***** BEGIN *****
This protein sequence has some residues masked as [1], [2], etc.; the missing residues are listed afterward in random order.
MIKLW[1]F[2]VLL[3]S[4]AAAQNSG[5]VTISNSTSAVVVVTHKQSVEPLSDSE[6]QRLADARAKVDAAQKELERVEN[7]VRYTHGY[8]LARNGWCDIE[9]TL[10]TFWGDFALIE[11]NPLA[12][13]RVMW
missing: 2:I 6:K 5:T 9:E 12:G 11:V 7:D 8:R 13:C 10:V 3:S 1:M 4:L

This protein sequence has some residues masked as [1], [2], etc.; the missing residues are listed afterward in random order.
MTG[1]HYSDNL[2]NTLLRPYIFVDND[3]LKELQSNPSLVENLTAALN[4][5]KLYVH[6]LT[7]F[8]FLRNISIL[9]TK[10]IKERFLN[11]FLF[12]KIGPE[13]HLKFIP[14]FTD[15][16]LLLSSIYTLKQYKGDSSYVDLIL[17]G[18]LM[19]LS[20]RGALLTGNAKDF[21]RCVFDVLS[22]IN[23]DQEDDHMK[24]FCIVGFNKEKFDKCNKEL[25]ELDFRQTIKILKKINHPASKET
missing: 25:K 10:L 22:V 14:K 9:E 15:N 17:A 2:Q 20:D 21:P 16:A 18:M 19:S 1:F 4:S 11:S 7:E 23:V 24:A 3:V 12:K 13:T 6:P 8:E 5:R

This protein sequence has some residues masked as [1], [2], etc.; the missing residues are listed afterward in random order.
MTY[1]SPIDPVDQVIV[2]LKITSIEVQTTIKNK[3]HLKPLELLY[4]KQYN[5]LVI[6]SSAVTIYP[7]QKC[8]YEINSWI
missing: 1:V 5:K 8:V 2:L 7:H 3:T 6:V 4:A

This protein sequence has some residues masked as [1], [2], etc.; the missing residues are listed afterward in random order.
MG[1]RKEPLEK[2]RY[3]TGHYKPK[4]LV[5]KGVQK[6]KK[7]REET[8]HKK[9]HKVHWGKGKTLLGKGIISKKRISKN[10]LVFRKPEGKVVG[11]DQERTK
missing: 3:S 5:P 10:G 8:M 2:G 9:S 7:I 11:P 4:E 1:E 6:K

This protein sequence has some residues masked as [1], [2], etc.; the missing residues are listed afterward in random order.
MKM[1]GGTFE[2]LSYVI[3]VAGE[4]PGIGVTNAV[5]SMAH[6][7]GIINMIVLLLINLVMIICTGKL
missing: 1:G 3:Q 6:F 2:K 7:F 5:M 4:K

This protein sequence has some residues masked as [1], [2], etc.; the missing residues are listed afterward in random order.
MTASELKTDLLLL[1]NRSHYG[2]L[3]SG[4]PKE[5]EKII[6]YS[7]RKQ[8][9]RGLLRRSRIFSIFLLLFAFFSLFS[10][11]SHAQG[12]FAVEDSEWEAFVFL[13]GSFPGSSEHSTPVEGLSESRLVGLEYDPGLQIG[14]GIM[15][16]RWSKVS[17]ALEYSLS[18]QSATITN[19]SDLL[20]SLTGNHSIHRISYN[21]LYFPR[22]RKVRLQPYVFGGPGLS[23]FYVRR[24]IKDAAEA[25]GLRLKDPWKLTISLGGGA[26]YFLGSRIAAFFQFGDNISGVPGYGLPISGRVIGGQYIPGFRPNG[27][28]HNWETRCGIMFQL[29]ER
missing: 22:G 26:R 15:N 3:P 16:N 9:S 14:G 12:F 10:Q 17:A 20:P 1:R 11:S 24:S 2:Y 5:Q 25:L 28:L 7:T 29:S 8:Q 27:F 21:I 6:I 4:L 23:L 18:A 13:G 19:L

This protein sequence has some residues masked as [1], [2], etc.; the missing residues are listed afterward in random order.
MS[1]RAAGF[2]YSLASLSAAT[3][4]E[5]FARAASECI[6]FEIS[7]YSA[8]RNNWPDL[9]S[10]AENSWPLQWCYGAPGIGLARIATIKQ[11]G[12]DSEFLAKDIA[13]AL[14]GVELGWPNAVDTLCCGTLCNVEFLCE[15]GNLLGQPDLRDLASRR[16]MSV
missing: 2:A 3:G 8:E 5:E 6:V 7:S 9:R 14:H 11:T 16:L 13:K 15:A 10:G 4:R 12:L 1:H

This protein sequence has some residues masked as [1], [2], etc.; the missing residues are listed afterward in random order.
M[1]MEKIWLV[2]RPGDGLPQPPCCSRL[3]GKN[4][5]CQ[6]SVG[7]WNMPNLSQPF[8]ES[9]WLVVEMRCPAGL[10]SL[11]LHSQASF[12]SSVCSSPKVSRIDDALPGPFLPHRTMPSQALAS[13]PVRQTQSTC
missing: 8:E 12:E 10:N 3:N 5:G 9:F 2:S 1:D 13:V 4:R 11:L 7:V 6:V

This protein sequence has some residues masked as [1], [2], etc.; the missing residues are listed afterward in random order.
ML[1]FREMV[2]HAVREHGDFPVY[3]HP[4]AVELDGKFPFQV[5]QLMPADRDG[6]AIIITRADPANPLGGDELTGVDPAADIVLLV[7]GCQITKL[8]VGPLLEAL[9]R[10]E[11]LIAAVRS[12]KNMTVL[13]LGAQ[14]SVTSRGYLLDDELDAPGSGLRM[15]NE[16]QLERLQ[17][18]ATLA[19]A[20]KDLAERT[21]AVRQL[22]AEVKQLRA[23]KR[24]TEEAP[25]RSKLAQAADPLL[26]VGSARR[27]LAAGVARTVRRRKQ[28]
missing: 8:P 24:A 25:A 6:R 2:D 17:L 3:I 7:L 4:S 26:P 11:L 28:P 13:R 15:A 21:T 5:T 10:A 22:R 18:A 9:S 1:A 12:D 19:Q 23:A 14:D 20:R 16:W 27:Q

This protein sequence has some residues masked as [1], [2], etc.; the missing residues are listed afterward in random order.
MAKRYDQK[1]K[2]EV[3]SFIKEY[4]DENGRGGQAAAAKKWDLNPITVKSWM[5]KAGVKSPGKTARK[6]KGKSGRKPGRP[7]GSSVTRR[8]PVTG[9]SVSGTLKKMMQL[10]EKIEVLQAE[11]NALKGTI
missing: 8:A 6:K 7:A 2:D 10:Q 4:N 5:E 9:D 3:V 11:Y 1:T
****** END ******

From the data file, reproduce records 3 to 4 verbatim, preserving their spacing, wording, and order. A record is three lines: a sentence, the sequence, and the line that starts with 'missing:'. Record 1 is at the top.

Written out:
This protein sequence has some residues masked as [1], [2], etc.; the missing residues are listed afterward in random order.
MTY[1]SPIDPVDQVIV[2]LKITSIEVQTTIKNK[3]HLKPLELLY[4]KQYN[5]LVI[6]SSAVTIYP[7]QKC[8]YEINSWI
missing: 1:V 5:K 8:V 2:L 7:H 3:T 6:V 4:A

This protein sequence has some residues masked as [1], [2], etc.; the missing residues are listed afterward in random order.
MG[1]RKEPLEK[2]RY[3]TGHYKPK[4]LV[5]KGVQK[6]KK[7]REET[8]HKK[9]HKVHWGKGKTLLGKGIISKKRISKN[10]LVFRKPEGKVVG[11]DQERTK
missing: 3:S 5:P 10:G 8:M 2:G 9:S 7:I 11:P 4:E 1:E 6:K